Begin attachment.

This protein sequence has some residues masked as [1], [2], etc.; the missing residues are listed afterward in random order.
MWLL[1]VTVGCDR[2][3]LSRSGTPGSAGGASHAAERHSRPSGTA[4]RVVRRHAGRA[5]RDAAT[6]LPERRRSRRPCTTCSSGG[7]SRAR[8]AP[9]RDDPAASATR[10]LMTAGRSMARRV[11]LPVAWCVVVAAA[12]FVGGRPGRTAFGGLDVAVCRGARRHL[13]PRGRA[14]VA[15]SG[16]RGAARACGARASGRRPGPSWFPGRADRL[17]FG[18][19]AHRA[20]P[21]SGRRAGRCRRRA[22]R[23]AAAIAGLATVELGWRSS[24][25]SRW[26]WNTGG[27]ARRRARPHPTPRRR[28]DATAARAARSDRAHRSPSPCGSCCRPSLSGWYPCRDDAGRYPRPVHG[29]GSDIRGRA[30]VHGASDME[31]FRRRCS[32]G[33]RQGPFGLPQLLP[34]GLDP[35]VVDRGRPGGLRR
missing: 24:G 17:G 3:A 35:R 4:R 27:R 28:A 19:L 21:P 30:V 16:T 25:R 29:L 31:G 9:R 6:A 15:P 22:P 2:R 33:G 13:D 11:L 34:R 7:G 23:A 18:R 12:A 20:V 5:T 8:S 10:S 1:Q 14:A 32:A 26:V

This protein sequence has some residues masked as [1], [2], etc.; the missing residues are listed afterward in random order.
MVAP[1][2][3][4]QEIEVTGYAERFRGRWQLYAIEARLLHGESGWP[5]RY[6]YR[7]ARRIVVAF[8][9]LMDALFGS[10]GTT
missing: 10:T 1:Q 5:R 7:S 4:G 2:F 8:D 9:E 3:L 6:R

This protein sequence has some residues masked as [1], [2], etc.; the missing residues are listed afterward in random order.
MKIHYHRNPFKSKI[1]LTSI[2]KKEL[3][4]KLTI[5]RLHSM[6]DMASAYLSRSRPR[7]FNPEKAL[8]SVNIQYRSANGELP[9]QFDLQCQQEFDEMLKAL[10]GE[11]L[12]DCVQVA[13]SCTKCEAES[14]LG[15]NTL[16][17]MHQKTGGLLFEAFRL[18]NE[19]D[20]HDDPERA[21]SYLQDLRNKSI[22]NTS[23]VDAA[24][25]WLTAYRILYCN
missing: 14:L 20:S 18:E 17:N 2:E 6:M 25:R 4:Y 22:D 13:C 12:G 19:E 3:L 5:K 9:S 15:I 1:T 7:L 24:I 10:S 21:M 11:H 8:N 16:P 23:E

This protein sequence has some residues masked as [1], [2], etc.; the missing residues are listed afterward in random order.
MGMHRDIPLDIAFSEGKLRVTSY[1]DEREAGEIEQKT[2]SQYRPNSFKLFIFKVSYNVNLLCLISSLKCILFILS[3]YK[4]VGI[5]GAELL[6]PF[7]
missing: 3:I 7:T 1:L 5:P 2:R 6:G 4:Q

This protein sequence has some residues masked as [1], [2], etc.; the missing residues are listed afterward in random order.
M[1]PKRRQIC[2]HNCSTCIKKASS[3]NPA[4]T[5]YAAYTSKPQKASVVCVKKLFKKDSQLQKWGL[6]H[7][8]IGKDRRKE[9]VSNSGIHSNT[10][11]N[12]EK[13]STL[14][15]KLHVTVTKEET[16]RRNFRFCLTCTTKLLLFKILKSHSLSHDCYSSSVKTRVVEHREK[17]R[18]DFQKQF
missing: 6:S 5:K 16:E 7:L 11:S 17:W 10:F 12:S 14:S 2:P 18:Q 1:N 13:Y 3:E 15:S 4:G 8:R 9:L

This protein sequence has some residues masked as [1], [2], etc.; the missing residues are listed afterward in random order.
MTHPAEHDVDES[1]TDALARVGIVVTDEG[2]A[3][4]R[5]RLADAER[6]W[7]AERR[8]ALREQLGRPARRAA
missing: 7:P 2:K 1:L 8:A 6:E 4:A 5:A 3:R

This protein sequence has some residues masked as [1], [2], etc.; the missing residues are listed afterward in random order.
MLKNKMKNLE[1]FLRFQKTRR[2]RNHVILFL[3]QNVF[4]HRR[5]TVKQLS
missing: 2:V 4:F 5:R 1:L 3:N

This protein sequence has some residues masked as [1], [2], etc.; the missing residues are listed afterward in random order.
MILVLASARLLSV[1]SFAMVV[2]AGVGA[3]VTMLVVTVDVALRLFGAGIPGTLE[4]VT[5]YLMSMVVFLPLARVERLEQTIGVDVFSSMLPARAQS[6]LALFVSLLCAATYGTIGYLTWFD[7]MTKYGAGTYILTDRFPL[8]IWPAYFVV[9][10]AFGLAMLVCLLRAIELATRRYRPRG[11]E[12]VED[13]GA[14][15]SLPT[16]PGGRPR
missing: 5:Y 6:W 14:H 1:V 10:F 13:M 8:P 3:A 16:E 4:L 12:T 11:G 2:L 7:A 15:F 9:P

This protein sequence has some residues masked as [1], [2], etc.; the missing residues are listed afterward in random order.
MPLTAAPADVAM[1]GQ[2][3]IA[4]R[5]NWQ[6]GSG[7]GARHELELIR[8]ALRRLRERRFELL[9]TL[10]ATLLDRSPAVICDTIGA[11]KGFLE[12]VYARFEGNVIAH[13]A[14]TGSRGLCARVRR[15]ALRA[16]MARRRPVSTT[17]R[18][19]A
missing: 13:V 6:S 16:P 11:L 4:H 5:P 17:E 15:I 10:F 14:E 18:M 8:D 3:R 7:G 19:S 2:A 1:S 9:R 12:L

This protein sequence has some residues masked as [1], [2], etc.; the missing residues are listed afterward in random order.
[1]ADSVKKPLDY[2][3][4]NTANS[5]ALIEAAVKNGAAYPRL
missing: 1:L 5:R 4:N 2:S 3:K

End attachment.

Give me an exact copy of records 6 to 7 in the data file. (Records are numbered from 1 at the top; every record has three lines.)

This protein sequence has some residues masked as [1], [2], etc.; the missing residues are listed afterward in random order.
MTHPAEHDVDES[1]TDALARVGIVVTDEG[2]A[3][4]R[5]RLADAER[6]W[7]AERR[8]ALREQLGRPARRAA
missing: 7:P 2:K 1:L 8:A 6:E 4:A 5:A 3:R

This protein sequence has some residues masked as [1], [2], etc.; the missing residues are listed afterward in random order.
MLKNKMKNLE[1]FLRFQKTRR[2]RNHVILFL[3]QNVF[4]HRR[5]TVKQLS
missing: 2:V 4:F 5:R 1:L 3:N